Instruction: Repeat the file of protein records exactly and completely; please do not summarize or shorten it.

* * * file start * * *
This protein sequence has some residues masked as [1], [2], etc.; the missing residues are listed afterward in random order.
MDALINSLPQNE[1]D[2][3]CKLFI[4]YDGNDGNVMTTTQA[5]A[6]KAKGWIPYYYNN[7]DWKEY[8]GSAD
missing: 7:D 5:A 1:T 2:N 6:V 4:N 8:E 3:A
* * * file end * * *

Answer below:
This protein sequence has some residues masked as [1], [2], etc.; the missing residues are listed afterward in random order.
MDALINSLPQNE[1]D[2][3]CKLFI[4]YDGNDGNVMTTTQA[5]A[6]KAKGWIPYYYNN[7]DWKEY[8]GSAD
missing: 7:D 5:A 1:T 2:N 6:V 4:N 8:E 3:A